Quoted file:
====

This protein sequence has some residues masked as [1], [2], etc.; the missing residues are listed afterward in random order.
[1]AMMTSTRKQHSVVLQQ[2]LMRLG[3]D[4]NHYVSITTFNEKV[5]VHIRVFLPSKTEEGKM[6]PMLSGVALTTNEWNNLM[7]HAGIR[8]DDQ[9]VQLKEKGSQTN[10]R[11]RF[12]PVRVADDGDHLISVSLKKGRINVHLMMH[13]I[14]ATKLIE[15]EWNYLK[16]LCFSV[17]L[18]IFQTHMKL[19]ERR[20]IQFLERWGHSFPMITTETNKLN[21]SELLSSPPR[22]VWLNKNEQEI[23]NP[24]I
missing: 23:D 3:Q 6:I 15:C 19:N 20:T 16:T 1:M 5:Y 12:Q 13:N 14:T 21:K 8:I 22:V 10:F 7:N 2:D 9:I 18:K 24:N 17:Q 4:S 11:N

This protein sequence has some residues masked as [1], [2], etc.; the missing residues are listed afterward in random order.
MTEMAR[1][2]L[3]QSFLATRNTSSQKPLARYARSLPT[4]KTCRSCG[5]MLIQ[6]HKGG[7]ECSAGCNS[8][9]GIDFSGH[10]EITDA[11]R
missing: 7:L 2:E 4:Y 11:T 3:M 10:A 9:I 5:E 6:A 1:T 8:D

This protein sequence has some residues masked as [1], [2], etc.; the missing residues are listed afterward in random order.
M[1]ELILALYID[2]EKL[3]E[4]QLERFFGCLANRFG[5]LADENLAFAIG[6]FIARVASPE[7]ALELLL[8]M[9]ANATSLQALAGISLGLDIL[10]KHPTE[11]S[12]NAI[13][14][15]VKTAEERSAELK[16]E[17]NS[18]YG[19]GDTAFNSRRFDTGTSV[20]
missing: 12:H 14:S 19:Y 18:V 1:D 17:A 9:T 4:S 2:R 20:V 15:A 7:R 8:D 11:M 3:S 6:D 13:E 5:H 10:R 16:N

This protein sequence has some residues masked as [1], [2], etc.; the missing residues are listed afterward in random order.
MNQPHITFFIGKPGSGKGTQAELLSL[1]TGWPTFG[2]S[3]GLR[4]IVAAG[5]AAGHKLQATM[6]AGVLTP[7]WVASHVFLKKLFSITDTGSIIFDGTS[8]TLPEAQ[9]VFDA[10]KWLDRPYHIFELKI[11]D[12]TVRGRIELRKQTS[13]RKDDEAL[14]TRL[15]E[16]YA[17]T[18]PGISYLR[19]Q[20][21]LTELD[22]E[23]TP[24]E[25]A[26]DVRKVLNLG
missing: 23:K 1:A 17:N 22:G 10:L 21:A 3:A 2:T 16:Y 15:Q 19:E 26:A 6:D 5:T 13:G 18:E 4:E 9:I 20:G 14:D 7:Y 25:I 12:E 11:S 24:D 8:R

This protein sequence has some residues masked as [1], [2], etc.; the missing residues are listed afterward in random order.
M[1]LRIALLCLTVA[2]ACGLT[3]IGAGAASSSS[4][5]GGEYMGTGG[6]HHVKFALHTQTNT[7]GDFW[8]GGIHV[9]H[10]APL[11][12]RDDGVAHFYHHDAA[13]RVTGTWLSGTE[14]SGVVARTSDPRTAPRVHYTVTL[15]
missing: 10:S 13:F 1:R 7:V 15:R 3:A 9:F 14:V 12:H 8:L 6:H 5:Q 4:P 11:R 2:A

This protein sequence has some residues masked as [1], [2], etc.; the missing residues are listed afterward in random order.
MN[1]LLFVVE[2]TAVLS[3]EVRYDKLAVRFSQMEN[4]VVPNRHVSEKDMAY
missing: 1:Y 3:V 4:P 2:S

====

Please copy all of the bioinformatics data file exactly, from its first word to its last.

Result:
This protein sequence has some residues masked as [1], [2], etc.; the missing residues are listed afterward in random order.
[1]AMMTSTRKQHSVVLQQ[2]LMRLG[3]D[4]NHYVSITTFNEKV[5]VHIRVFLPSKTEEGKM[6]PMLSGVALTTNEWNNLM[7]HAGIR[8]DDQ[9]VQLKEKGSQTN[10]R[11]RF[12]PVRVADDGDHLISVSLKKGRINVHLMMH[13]I[14]ATKLIE[15]EWNYLK[16]LCFSV[17]L[18]IFQTHMKL[19]ERR[20]IQFLERWGHSFPMITTETNKLN[21]SELLSSPPR[22]VWLNKNEQEI[23]NP[24]I
missing: 23:D 3:Q 6:I 15:C 19:N 20:T 16:T 1:M 5:Y 12:Q 13:N 14:T 21:K 8:I 22:V 10:F 7:N 2:D 9:I 18:K 24:N 17:Q 4:S 11:N

This protein sequence has some residues masked as [1], [2], etc.; the missing residues are listed afterward in random order.
MTEMAR[1][2]L[3]QSFLATRNTSSQKPLARYARSLPT[4]KTCRSCG[5]MLIQ[6]HKGG[7]ECSAGCNS[8][9]GIDFSGH[10]EITDA[11]R
missing: 7:L 2:E 4:Y 11:T 3:M 10:A 9:I 5:E 6:A 1:T 8:D

This protein sequence has some residues masked as [1], [2], etc.; the missing residues are listed afterward in random order.
M[1]ELILALYID[2]EKL[3]E[4]QLERFFGCLANRFG[5]LADENLAFAIG[6]FIARVASPE[7]ALELLL[8]M[9]ANATSLQALAGISLGLDIL[10]KHPTE[11]S[12]NAI[13][14][15]VKTAEERSAELK[16]E[17]NS[18]YG[19]GDTAFNSRRFDTGTSV[20]
missing: 12:H 14:S 19:Y 18:V 1:D 17:A 9:T 4:S 2:R 20:V 15:A 7:R 8:D 11:M 3:S 6:D 13:E 5:H 10:R 16:N

This protein sequence has some residues masked as [1], [2], etc.; the missing residues are listed afterward in random order.
MNQPHITFFIGKPGSGKGTQAELLSL[1]TGWPTFG[2]S[3]GLR[4]IVAAG[5]AAGHKLQATM[6]AGVLTP[7]WVASHVFLKKLFSITDTGSIIFDGTS[8]TLPEAQ[9]VFDA[10]KWLDRPYHIFELKI[11]D[12]TVRGRIELRKQTS[13]RKDDEAL[14]TRL[15]E[16]YA[17]T[18]PGISYLR[19]Q[20][21]LTELD[22]E[23]TP[24]E[25]A[26]DVRKVLNLG
missing: 23:K 1:A 17:N 22:G 10:L 21:A 3:A 2:T 16:Y 15:Q 19:E 26:A 6:D 5:T 13:G 18:E 4:E 9:I 20:G 14:D 7:Y 25:I 12:E 11:S 24:D 8:R

This protein sequence has some residues masked as [1], [2], etc.; the missing residues are listed afterward in random order.
M[1]LRIALLCLTVA[2]ACGLT[3]IGAGAASSSS[4][5]GGEYMGTGG[6]HHVKFALHTQTNT[7]GDFW[8]GGIHV[9]H[10]APL[11][12]RDDGVAHFYHHDAA[13]RVTGTWLSGTE[14]SGVVARTSDPRTAPRVHYTVTL[15]
missing: 10:S 13:F 1:R 7:V 15:R 3:A 9:F 14:V 12:H 8:L 6:H 5:Q 4:P 11:R 2:A

This protein sequence has some residues masked as [1], [2], etc.; the missing residues are listed afterward in random order.
MN[1]LLFVVE[2]TAVLS[3]EVRYDKLAVRFSQMEN[4]VVPNRHVSEKDMAY
missing: 1:Y 3:V 4:P 2:S